Cutthroat Trout

Smaller Lakes and Ponds

There are some very good stocked lakes and ponds in the mountain regions.  If you can find a good one with some cutthroat trout in it, enjoy the fishing because these aggressive trout are usually willing to eat a variety of baits.

Bigger Lakes

There are some bigger lakes that have some very good fishing for cutthroat trout.  Early in the year, you can find a lot of fish in the shallows, but as water temperatures warm up, you are going to have to find them in deeper water.  Plan on breaking out the trolling gear if you want to consistently catch these fish on bigger lakes.


Cutthroat trout spawn in the spring.  As water temperatures move into the upper 40s and into the low 50s, cutthroat trout will seek out the rivers and streams that run into a lake. For anglers fishing for cutthroat trout in lakes, you’re going to find them in the shallows in the spring and if your lake has a river or stream feeding it, seek out these areas to find fish moving into these areas.

Once the spawn is over, cutthroat trout will recover and go back to their normal feeding routines.  You can usually fish shallower in the spring time if you’re fishing in lakes, but as water temperatures warm and it gets close to summer, expect these fish to be found deeper again.  In the rivers and streams, the fishing is usually strong all the way through the spring as these fish can be counted on to eat many different presentations.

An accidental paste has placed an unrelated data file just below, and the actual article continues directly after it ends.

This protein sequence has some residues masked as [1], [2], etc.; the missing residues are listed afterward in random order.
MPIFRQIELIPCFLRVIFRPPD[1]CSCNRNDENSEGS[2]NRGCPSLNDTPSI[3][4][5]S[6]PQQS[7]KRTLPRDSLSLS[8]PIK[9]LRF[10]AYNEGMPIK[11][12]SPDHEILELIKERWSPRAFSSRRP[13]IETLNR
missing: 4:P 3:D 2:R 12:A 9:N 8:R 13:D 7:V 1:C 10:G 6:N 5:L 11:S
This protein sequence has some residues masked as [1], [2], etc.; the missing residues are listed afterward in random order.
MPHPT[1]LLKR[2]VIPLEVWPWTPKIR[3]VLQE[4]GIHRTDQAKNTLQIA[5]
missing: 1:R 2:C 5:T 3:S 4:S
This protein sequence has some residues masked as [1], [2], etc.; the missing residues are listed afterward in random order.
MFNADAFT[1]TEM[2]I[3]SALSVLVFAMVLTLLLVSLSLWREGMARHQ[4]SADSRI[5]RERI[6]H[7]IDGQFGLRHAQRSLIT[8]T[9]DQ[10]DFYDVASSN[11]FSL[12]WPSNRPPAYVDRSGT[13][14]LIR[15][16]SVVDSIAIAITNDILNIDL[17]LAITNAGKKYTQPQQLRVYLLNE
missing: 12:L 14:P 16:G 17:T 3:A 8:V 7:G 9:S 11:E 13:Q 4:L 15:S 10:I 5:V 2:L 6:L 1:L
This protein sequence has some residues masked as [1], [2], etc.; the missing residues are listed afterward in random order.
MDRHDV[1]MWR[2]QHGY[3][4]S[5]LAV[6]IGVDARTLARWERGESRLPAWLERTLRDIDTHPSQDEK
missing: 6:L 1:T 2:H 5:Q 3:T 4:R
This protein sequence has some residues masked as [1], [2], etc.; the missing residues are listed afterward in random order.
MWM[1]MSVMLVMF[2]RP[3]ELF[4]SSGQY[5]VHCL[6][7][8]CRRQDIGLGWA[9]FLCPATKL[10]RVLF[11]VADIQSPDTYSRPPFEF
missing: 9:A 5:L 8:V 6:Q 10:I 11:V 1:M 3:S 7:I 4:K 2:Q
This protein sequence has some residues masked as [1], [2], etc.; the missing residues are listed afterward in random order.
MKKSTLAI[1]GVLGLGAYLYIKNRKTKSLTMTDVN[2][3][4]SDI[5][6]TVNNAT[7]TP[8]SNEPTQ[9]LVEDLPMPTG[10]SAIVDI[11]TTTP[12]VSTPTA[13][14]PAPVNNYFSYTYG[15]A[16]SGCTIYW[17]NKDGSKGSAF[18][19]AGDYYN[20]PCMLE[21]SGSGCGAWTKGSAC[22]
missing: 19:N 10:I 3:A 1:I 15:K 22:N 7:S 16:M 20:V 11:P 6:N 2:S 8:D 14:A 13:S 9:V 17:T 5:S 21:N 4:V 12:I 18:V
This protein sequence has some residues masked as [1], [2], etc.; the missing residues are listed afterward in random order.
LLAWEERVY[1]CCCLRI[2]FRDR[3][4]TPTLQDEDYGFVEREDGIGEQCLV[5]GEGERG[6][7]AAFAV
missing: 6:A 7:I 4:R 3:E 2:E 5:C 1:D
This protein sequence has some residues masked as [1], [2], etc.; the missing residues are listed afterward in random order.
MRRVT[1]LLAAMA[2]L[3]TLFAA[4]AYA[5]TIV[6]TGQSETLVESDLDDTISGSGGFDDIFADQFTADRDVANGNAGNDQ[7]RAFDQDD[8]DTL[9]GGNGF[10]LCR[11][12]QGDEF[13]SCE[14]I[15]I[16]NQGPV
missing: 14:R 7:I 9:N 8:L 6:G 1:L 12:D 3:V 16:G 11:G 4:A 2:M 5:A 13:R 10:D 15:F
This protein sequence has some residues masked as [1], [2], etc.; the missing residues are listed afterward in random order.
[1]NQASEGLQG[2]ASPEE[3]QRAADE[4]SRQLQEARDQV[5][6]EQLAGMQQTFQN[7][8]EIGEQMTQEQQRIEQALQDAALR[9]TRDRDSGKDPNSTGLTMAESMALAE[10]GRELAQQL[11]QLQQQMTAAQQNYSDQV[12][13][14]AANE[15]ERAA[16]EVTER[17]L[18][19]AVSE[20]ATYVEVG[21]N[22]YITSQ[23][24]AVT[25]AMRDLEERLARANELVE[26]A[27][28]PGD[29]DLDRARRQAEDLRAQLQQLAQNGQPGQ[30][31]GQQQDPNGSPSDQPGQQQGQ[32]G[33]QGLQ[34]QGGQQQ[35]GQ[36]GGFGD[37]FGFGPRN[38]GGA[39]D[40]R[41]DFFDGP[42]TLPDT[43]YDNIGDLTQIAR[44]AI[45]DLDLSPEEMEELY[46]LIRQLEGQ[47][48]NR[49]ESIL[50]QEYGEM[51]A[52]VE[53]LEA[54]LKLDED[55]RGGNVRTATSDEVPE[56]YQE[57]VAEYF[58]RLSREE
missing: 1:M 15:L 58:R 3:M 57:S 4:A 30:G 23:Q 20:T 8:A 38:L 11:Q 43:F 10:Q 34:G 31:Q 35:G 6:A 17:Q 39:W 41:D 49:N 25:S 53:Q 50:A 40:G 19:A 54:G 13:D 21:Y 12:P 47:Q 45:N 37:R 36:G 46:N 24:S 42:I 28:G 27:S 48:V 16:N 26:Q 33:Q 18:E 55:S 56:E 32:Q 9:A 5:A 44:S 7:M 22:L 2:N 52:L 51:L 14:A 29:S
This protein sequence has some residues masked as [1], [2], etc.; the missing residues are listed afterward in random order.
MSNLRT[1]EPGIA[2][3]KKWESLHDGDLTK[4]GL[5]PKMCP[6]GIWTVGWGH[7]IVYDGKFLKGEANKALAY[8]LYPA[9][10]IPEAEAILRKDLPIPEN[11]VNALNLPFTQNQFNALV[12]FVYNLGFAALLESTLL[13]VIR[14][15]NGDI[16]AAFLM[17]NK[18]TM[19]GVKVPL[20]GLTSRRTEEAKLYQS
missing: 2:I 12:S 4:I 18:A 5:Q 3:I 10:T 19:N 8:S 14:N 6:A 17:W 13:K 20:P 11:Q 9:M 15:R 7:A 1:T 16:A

Cutthroat trout are an aggressive species of fish and they are still readily available to eat your fly, live bait or artificial lure.  The big change in the summer is that the warmer water temperatures push cutthroat trout deeper.  In rivers and streams, it’s not difficult to find them.  Just seek out the deeper pools near moving water and you should be able to find some fish that are willing to eat one of your presentations.  In lakes, they are a little harder to find.  Anglers tend to troll open water and they use their electronics to help them find these fish in deeper water.


The fall usually provides excellent fishing opportunities for cutthroat trout.  Water temperatures cool and these fish do well in colder water temperatures.  Depending on the river or stream, other species of fish will spawn and that will bring thousands upon thousands of eggs into the water which will attract cutthroat trout.  Egg patterns work great in many rivers as well as the typical fly patterns that worked for you all spring and summer too.


Depending on where you are fishing, the winter time can range from very slow to very good fishing for cutthroat trout.  As water temperatures get downright chilly, there are 2 main keys:  fish deeper and fish slower.  Some guide services report excellent winter catches on lakes and they troll 100% of the time.  On some rivers, the good fall bite carries right into the early part of the winter before slowing down.  Do some research on the area you’re planning on fishing and you may be able to have some success fishing in the winter.